Set for February 28 at his office, we hope to gain a firmer understanding of just how much proof the VA will require for our C-123 aircrews, maintenance and aerial port personnel to present before we meet the VA's "as likely to as not" threshold. The rules are that the veteran gets the benefit of the doubt, but it feels like our initial inquiries were met with a knee-jerk refusal, and that has been the defensive position of the VA ever since.
"Exposure" seems to be the big issue between the parties. We need to get the VA to specify just how much exposure, because the law doesn't address "how much." Neither does it address what kind, etc. If the VA will spell out their requirements beyond that specified in the law, that will give us a target for our continued efforts. Right now, it seems whatever we offer is short of the mark, regardless of the agency of federal government, the qualifications of the scientists or physicians...each piece of proof we present fails to add up to enough to warrant "service connection."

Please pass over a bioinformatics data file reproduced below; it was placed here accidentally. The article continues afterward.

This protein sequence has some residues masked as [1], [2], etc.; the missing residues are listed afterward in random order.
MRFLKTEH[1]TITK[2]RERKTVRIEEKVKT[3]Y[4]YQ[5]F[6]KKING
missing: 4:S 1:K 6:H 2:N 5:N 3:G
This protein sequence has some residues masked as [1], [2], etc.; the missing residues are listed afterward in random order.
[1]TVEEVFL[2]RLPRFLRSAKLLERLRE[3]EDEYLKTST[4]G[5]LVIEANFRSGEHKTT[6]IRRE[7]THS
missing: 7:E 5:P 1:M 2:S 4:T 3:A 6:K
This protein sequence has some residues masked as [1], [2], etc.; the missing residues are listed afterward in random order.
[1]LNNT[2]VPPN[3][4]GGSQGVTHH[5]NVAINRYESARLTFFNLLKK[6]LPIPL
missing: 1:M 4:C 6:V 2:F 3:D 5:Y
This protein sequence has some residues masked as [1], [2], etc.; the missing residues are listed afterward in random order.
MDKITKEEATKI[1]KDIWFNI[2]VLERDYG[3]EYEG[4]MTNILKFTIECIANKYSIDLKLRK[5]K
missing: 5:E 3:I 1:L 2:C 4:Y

At least, that is the situation at the VA. Once claims are denied and reach the Board of Veterans Affairs the decisions are made in favor of the C-123 veterans, but that wastes years of additional waiting. We don't have those years, so it would be nice to ask Compensation and Pension to give us a formula the VA will accept, however demanding it might be, so that our claims won't be automatically denied. VA promises each claim will be evaluated individually, but we note that they are then denied individually as well, regardless of the weight of evidence presented.
And no visit to DC goes well without a visit to our senators' and congresswoman's office to thank them for their tireless support.
At the very least, once the week concludes, it will have been pleasant to have met the executives assigned to disapprove our claims with their "Not on my watch" denial.